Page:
In family transfer situations, extraordinary payment rights are valued at zero (i.e., will not increase the value of the preferred stock). Therefore, rights such as put options, call options, and rights to compel liquidation do not add value to the retained preferred stock for gift tax valuation purposes. However, these rights should be given proper nontax consideration.
Mandatory payment rights
Mandatory payment rights add value to the retained preferred stock only if payment is to be made at a fixed price and at a fixed time. These rights are to be considered for shareholders who desire to retain control over the business through voting preferred stock but who also know when they wish to retire completely from the business.
Example 2. Using mandatory payment rights to increase the value of retained stock: F owns all of the cumulative voting preferred stock and nonvoting common stock of J Inc. His son, B, has done well in the business, and F transfers all of the common stock to B. The corporate charter is amended so that in three years, F must offer the stock to the company, and the company must redeem it for its stated par value of $2 million.
The redemption right is a mandatory payment right that will increase the value of F's retained preferred stock, therefore lowering the amount of the gift of the common stock to his son.
Liquidation participation rights
The right of a shareholder to participate in a liquidating distribution will enhance the value of the retained preferred stock. However, the right to compel liquidation is an extraordinary payment right and will add no value to retained preferred stock (in family transfer situations).
Nonlapsing conversion rights
The permanent right to convert the preferred stock into a fixed number of shares or a fixed percentage of shares of common stock will add value to the retained preferred stock. This type of permanent conversion right should be given serious consideration in almost all corporate restructurings involving a transfer of stock from an older individual to a younger person. It allows the older-generation shareholder an opportunity to later change his or her mind and again participate in the growth of the company. For example, if the growth of the company greatly exceeded initial expectations, the older generation could recapture a share of the growth by exercising the conversion rights. However, the planner should also note that the exercise of these rights would ultimately decrease the value of the stock that initially was transferred to the children (because they would no longer own all of the common stock) and correspondingly increase the value of the interest held by the older generation.Coupling a recapitalization with gifts of stock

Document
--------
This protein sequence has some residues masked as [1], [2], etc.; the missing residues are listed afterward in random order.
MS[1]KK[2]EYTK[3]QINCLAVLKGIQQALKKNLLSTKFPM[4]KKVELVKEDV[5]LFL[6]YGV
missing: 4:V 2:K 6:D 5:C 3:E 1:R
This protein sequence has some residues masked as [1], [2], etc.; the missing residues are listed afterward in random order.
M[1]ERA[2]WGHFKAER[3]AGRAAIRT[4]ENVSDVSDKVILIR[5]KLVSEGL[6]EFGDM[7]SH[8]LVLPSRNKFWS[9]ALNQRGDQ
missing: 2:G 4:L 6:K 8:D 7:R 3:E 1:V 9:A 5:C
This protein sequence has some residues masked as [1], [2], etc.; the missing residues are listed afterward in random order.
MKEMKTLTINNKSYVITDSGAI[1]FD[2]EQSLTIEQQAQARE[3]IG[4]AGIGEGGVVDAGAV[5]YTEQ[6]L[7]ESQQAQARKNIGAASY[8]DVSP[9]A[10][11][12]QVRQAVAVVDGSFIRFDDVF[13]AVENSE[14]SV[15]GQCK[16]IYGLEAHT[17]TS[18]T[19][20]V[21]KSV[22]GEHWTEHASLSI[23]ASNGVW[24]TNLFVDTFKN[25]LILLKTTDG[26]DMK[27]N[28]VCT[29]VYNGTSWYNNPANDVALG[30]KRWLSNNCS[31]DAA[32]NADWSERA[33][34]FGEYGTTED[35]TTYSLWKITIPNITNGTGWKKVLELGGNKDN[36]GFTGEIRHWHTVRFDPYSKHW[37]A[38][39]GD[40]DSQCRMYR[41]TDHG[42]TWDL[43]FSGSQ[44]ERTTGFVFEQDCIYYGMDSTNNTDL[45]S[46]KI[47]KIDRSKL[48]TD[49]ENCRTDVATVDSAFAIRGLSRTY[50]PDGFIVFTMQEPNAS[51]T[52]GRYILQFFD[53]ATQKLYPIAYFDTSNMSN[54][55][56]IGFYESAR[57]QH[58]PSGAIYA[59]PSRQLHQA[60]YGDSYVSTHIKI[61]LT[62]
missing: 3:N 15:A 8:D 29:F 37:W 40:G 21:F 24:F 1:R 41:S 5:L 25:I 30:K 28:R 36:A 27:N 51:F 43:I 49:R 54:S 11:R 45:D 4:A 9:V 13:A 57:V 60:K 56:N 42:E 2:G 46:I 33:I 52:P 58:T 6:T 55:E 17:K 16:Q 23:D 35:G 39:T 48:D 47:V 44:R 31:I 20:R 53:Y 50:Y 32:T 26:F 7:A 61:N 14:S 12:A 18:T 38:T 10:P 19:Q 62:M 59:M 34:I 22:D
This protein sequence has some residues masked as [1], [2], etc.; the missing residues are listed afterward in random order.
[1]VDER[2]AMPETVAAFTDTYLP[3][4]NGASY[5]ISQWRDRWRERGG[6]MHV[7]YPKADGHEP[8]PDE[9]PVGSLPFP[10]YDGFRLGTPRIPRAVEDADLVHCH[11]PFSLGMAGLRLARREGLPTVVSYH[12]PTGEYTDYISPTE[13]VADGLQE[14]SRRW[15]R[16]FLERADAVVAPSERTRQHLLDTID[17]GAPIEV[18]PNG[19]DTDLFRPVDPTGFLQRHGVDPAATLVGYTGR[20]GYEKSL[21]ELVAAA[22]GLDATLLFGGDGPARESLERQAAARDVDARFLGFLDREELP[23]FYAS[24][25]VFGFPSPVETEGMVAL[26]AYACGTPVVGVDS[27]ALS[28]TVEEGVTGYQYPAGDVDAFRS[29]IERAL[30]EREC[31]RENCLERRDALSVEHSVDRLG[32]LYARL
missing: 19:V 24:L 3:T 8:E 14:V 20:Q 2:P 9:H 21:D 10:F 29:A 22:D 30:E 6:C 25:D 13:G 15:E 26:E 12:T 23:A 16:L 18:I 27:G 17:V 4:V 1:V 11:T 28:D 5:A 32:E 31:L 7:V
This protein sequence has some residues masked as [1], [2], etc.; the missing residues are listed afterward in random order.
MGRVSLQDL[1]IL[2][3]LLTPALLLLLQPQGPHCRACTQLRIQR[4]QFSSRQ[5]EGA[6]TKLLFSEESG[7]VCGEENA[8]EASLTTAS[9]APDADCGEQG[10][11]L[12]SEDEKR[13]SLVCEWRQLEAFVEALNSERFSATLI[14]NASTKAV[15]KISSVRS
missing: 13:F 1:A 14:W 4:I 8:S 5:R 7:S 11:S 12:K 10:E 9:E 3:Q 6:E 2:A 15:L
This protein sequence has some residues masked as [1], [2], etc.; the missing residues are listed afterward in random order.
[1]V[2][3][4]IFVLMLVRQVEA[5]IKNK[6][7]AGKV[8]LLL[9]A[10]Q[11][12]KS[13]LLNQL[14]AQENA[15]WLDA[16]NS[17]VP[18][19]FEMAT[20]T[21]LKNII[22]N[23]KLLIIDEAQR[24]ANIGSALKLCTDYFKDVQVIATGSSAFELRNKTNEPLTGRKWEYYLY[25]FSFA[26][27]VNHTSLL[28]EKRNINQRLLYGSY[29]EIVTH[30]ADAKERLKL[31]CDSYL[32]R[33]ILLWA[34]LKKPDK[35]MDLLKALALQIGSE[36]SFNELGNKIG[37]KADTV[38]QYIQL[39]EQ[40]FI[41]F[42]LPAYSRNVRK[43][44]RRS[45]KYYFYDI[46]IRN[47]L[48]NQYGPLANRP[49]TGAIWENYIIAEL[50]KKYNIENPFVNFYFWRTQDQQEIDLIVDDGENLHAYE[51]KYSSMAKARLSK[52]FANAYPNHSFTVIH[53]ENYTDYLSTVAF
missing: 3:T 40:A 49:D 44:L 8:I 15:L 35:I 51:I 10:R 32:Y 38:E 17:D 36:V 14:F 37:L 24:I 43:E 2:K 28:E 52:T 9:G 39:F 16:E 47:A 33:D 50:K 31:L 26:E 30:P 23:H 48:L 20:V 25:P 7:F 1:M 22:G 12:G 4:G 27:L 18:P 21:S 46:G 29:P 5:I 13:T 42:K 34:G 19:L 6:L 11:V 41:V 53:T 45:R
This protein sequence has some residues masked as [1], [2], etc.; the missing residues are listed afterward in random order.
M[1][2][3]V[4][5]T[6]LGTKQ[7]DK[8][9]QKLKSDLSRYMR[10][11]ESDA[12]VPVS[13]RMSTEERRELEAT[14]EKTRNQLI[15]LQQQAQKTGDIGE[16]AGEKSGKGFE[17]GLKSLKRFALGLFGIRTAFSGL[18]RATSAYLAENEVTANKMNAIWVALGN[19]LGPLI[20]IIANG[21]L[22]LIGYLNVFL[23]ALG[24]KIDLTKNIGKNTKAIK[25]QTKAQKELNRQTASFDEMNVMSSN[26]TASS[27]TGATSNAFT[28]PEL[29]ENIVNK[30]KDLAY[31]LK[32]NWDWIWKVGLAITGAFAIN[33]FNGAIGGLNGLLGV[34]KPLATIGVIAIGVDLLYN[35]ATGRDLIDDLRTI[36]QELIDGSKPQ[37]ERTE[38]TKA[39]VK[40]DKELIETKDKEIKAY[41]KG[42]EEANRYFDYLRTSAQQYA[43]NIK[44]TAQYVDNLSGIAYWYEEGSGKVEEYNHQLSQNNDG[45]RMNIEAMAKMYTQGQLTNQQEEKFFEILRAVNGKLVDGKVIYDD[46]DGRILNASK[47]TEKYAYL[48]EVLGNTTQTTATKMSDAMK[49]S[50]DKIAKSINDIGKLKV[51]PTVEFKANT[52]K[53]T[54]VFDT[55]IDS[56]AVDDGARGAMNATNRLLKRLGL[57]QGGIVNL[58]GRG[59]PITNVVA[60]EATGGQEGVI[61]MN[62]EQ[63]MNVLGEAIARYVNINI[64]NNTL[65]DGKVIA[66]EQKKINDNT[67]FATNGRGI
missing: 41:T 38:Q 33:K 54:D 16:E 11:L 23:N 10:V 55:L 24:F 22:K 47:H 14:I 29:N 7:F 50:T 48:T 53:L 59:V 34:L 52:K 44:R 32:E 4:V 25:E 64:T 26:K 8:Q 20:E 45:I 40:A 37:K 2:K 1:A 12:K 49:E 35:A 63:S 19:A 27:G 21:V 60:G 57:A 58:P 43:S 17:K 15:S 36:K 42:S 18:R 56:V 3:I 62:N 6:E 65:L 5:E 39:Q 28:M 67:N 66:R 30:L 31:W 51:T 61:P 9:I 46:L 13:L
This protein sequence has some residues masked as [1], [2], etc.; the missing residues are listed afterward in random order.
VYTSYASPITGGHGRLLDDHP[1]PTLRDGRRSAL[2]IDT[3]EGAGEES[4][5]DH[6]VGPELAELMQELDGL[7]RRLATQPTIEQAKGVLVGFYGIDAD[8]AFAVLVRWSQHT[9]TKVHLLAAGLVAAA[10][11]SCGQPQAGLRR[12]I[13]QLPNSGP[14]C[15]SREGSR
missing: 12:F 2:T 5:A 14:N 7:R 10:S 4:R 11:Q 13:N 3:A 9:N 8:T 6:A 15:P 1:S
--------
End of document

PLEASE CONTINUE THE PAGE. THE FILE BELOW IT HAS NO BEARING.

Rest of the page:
Although a recapitalization involving voting and nonvoting common stock does not freeze the value of the owner's stock, it can be coupled with an annual gifting program to remove future appreciation on the gifted shares from his or her estate. If the owner begins a current gifting program for the stock, the owner's estate will be reduced by any future appreciation on the transferred shares. If the owner has no present intention to retire, the owner could gift up to 49% of the voting common stock without relinquishing control of the corporation.
Example 3. Recapitalizing a corporation and gifting stock to the owner's children: J is age 58 and is the sole shareholder of W Inc. J is married and has two children. His spouse, M, is a homemaker. His daughter, Y, (age 30) has worked for W for seven years and would eventually like to take over the business from her father. His son, D, an attorney with a successful practice, has no desire to be involved in the business.
J is in good health and is unwilling to commit to a retirement date. However, he ultimately wants to transfer the business to Y. His estate planning goals are to provide for his spouse and divide his wealth equally between his son and daughter.
There are several alternatives forJto consider. J can recapitalize the corporation with voting preferred stock and nonvoting common stock. J keeps the voting preferred stock to retain control of the corporation, and Y receives the nonvoting common stock, which accumulates all of the future appreciation in the company. Alternatively, J can recapitalize with voting and nonvoting common stock. Then J can make gifts of voting stock to Y and nonvoting stock toD.
The first step may be for J to adopt a lifetime gifting program to reduce future appreciation in his estate. J could make gifts to each child (and to his grandchildren) up to the annual gift tax exclusion amount ($16,000 for 2022). He and M could also elect gift-splitting to double this amount per year per donee. J could effectively transfer a significant amount of value out of his estate without incurring any gift taxes.
This case study has been adapted from Checkpoint Tax Planning and Advisory Guide's Closely Held C Corporations topic. Published by Thomson Reuters, Carrollton, Texas, 2022 (800-431-9025; tax.thomsonreuters.com).
|Trenda B. Hackett, CPA, is an executive editor with Thomson Reuters Checkpoint. For more information about this column, contact firstname.lastname@example.org.